wet following a downpour, but were not fast enough to qualify.
Swimmer Benoit Huot (Montreal, QC) earned the bronze in the S10 men's
100m freestyle with a time of 54.26.
"I had a really good start but I had a hard time in the last 25 meters. I
don't know what happened but I need to work harder to catch Andre," said Huot
of his rival Brazilian Andre Brasil, who was first in 51.38.
In the women's 100m freestyle in the S10 category, Anne Polinario
(Montreal, QC) was fifth in 1:04.01.
Canadian team flag bearer Donovan Tildesley (Vancouver, BC) placed
seventh in the men's 100m butterfly in the S11 category in 1:09.53, which is a
new Canadian record.
"I went out and gave it all I had in the first 50 meters. I can't
complain about a Canadian record and best time," he said.
In the SB7 women's 100m breaststroke, Brianna Nelson (Sidney, BC) was
seventh in 1:54.35 and Laura Jensen (West Vancouver, BC) was eighth in
Failing to advance from the preliminaries this morning were Jacqueline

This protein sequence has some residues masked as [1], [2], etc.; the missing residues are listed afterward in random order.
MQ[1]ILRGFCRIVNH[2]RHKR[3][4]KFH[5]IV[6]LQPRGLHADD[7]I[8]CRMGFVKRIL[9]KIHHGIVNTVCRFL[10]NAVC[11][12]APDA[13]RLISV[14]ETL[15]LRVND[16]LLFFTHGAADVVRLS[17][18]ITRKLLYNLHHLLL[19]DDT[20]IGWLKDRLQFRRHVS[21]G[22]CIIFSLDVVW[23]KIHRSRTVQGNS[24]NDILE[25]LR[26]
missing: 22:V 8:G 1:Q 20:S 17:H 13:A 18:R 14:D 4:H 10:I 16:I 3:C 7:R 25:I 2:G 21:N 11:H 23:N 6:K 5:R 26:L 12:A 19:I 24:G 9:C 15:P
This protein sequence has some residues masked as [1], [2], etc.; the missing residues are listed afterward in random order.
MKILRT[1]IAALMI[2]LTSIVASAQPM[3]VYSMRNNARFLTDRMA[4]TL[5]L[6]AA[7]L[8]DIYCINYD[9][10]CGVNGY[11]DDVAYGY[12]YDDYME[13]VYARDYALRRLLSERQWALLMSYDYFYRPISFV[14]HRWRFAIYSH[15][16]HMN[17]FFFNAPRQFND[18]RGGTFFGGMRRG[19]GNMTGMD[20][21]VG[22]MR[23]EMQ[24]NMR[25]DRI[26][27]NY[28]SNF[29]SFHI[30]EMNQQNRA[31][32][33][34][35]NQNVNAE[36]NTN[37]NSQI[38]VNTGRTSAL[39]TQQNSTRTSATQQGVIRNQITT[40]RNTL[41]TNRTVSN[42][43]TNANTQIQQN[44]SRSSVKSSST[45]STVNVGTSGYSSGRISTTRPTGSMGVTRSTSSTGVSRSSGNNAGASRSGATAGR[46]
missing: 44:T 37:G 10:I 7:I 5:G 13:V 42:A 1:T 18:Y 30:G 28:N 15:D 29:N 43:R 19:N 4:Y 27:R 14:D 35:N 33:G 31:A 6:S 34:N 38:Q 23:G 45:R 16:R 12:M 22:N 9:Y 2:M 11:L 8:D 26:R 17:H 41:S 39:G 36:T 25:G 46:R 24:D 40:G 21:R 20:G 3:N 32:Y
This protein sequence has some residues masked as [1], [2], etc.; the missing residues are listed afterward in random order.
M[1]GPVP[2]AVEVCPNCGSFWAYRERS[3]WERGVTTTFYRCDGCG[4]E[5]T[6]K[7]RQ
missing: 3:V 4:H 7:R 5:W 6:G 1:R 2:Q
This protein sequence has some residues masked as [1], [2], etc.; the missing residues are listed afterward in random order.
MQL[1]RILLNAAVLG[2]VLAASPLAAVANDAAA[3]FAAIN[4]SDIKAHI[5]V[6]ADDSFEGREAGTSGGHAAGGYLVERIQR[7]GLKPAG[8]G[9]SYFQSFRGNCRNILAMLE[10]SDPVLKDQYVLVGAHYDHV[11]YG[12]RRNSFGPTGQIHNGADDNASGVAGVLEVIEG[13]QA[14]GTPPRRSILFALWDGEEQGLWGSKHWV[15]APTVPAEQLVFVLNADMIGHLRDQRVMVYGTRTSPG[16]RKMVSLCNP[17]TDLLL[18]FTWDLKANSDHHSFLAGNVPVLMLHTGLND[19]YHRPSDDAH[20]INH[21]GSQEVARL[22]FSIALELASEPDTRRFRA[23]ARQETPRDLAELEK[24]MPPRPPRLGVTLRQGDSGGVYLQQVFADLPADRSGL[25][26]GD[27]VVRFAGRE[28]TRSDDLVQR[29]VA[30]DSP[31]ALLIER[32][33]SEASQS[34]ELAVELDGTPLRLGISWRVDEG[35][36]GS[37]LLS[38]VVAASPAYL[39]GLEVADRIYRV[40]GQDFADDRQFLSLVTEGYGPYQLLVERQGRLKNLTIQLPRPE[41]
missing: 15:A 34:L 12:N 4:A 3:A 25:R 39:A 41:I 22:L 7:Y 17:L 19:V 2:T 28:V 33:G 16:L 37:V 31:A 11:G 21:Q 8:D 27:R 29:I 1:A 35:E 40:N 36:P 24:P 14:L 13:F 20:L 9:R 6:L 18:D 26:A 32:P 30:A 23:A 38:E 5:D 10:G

Rennebohm (Regina, SK), who swam 1:10.58 in the S12 women's 100m butterfly;
Joe Barker (London, ON), who was ninth in 1:21.52 in the SB8 men's 100m
breaststroke; and Brittany Gray (Barrie, ON), with a time of 1:32.86 and
Katrina Roxon (Cornerbrook, NF), with a time of 1:34.59. Gray and Roxon were
competing in the SB8 women's 100m breaststroke.
Kevin Evans (Jaffary, BC) finished 9th in the men's individual compound -
open ranking, and Norbert Murphy (Vaudreuil-Dorion, QC) finished fifth in the
men's individual compound, W1.
Lyne Tremblay (Magog, QC) finished 20th in the individual recurve and
must now play Wednesday for a chance to earn her way to the next round.
"It's my worst performance of my life today," Tremblay said. "The most
important is that we know why. Now, I have more information so I can do
something with that."
No Canadians advanced to the quarter-finals, so the boccia players had
the day off. Paul Gauthier's appeal regarding an opponent's equipment was
Geneviève Ouellet (Quebec City, QC) and her pilot Mathilde Hupin
(Bromont, QC) finished seventh in the preliminaries of the women's individual
pursuit with a time of 3:54.909. It was a personal best time for the tandem.
"We improved our time and we were within 0.1 seconds of the Canadian
record," said Hupin. "We were up against teams that specialize in track
cycling, while we do both track and road cycling."